Diet-Or-Regular-3-FINAL

Which of your favorite drinks wins the race for the most acidic beverage?

You’ll see why choosing between diet and regular soda may not be your most important decision. There’s much more to consider.

When it comes to your teeth, cutting down on sugar is a good start. So when deciding between diet soda and regular, diet is always best, right? Not so fast. You’re on the right road, but it depends.

Diet and Regular Sodas Contain Acids Extremely Harmful To Teeth

Beverage companies deliberately add acids to your favorite drinks. They do it to create their signature flavors, distinct and recognizable. The acid additives have a significant downside if you want to retain your teeth for a lifetime. There is something you can do about it, but it starts with examining how acidic your favorite beverage is.

Kitchen Table Chemistry- Drain Cleaners, Battery Acids and Your Teeth

I’ll show you how you can actually measure the acid strength of your favorite beverage. But first a little kitchen table chemistry. In a previous article, I mentioned that you can measure the strength of an acid by looking at a number called pH. Very low pH numbers in the (0-1) range are close to battery acid strength.

Drain cleaners are on the other end of the scale.  They have a very high pH (13-14), are very strong bases and equally dangerous.

Tap water typically has a neutral pH (7), in the safe middle position and is neither acidic nor basic. Which means it’s okay for your teeth.

Each whole number change in pH represents a factor of 10 difference. For example the difference in acid strength from pH 5 (black coffee) to pH 2 (lemon juice) is three factors of 10 or  (10x10x10)=1000x stronger. Or moving in the opposite direction, from pH 2 to ph 5 black is 1000x weaker. Pay attention to the number of zeros.

Testing your own drinks is easy.

Tear off a 1-1/2 inch strip of pH test paper and dip about 1/2 inch quickly into the liquid and remove it immediately.  Then compare it to the colored scale on the pH paper container. Presto, you’ve got a reading on the pH of the liquid you are testing. Check out the image below to see where your favorite drink ranks.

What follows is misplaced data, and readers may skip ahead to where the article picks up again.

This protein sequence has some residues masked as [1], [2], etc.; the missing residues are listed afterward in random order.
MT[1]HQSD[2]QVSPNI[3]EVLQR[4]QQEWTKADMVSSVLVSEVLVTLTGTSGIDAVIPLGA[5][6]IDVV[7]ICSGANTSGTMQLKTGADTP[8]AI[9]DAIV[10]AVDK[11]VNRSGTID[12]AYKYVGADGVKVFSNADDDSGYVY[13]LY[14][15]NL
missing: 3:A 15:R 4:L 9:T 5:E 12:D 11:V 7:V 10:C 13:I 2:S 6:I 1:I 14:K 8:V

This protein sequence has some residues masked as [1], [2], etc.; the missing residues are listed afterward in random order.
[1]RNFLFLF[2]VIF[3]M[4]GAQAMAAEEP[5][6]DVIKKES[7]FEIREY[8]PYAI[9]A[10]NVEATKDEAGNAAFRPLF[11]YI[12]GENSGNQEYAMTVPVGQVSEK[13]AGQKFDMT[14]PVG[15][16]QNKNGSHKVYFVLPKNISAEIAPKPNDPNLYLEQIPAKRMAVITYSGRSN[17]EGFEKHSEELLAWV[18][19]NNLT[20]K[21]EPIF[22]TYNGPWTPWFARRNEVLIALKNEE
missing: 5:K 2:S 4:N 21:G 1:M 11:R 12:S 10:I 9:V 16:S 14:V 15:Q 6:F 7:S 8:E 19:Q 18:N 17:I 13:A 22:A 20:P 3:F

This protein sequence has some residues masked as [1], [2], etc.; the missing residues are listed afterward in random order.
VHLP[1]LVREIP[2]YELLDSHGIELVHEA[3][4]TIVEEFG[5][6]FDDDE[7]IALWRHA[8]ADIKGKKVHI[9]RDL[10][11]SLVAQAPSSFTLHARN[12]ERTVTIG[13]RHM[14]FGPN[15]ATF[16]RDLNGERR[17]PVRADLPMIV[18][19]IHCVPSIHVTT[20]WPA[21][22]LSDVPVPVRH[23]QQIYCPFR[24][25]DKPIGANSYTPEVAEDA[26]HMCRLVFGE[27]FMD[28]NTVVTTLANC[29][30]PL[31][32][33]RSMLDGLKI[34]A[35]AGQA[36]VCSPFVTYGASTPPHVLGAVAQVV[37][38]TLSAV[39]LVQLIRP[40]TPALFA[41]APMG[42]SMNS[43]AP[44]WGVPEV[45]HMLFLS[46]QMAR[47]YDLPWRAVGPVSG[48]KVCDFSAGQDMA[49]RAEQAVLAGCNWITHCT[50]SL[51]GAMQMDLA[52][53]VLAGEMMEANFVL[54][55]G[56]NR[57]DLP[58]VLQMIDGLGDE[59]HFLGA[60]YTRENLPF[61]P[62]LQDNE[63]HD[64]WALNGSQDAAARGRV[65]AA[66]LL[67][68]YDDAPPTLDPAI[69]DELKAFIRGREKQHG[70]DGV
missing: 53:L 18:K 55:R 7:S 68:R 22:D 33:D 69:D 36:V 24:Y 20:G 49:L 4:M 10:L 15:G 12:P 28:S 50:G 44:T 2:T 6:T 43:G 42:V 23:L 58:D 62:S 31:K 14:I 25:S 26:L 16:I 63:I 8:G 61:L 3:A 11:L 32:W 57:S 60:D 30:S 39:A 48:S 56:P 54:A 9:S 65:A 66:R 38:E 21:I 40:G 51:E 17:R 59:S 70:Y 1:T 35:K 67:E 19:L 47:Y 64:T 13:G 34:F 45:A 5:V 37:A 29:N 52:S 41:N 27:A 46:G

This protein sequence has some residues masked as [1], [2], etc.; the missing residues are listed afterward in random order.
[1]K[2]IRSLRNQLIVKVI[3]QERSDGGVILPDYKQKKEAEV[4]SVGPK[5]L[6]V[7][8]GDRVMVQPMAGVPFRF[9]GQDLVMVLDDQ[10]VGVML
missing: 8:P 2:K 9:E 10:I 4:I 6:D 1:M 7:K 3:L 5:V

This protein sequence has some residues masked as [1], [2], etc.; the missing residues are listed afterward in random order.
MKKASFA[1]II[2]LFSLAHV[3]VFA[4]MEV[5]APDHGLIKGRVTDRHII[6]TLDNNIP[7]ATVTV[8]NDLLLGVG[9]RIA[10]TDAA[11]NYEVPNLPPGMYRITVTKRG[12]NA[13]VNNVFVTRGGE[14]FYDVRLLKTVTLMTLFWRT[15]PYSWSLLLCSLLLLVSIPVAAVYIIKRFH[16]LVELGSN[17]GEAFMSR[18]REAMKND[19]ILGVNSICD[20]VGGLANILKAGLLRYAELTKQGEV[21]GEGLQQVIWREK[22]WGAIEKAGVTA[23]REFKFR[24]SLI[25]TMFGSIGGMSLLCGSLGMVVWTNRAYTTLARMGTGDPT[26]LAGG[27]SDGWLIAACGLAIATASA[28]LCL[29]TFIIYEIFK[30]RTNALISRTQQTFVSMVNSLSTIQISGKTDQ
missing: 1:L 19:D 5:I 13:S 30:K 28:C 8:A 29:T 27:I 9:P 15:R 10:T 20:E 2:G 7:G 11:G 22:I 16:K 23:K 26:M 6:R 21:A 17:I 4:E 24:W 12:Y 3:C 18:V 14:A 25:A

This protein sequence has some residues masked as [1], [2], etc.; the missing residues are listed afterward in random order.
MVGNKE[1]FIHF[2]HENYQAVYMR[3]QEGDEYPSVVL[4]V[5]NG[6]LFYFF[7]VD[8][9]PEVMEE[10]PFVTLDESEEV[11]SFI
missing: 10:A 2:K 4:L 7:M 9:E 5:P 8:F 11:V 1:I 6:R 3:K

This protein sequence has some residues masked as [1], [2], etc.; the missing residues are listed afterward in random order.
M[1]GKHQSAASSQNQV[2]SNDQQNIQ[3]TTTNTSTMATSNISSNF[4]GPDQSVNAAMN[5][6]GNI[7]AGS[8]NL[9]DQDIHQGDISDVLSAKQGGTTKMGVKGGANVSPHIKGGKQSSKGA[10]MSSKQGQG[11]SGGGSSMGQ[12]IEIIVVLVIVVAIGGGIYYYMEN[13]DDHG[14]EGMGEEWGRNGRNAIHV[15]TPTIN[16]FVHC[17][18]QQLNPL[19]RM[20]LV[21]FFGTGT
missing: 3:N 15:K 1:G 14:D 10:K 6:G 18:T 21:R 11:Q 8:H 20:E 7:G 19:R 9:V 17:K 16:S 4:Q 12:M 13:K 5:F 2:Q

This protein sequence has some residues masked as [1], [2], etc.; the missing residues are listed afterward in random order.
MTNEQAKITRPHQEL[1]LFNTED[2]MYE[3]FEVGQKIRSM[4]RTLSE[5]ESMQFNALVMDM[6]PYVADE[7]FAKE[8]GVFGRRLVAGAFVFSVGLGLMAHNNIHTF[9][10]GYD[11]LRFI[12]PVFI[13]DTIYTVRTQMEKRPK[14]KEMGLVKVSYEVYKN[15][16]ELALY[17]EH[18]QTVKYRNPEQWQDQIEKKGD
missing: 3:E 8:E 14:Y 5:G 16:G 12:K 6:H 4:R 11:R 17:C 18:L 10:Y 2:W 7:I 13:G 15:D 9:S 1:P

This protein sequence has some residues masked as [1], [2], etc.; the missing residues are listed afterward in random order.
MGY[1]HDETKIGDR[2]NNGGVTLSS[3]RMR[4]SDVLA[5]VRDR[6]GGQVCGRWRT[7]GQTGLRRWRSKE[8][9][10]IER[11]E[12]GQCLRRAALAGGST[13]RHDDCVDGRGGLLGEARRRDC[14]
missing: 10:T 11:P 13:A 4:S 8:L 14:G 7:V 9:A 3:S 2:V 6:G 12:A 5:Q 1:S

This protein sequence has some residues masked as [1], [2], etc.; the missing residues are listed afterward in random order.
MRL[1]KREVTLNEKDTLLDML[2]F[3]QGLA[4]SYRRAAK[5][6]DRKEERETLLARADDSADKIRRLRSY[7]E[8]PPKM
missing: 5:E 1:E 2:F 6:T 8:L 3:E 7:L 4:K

Image Of pH Measurement Scale

pH Measurement Scale
Courtesy of: wikipedia.com

A Horserace-Winner Of The Most Acidic Drink Challenge

Vying for the title of most acidic popular drink, the competitors enter the gates. The lineup is ready. There off. The excitement is gripping as the pack begins to spread out, rounding the track, with Pepsi-Cola and Coca-Cola running neck and neck. As they round the final turn taking the lead is Pepsi-Cola.

Pepsi-Cola, the winner, by a nose, for most acidic beverage in this reference article at a low pH of 2.46. It’s a photo finish with Coca-Cola, taking second, at a pH of 2.48.

They are followed closely by Dr. Pepper, Diet Pepsi, Canada Dry Ginger Ale, Arizona Iced Tea, and Diet Dr. Pepper, all between pH 2.9 to 2.99. These are about 1/3 less acid than Coke or Pepsi.

Then it’s regular Mountain Dew at pH 3.14, with Diet Coca-Cola, Diet Mountain Dew, Sprite and Diet Sprite finishing in a bunch, with Diet Sprite at pH 3.34.

The next to cross the finish line is A&W Root Beer lagging at pH 4.8, brewed black tea at pH 5.36, followed by brewed black coffee at ph 6.25. The tap water finished dead last, close to neutral with a pH of 6.7 in this study.

image of chart showing Acidity of popular beverages

pH Acid Ranking Of Popular Beverages
Courtesy of: Craig Sommer DDS
www.springsdentist.com and umich.edu

Changing From Regular To Diet Soda Won’t Help Tooth Decay

We’ve looked at sugar previously. Looking at acid content and strength in this article, we’ve discovered where our favorite beverages fit into the pH lineup. Stronger acids, which have a low pH, help dissolve teeth faster than weaker acids, with higher pH numbers. Changing your drinking habits from regular to diet soda is not going to significantly reduce the destruction of your teeth. Changing your selections to higher pH number beverages will help, but there is one more thing to consider, acid additives.

It is what is in the sodas, as additives, that can make the biggest difference concerning tooth destruction. Sodas have sugar, low pH acids and “stealth acid” additives. I use the term “stealth acids,” that I coined, to describe an even more serious concern when considering which foods and beverages are the most dangerous. We will cover stealth acids in an upcoming article.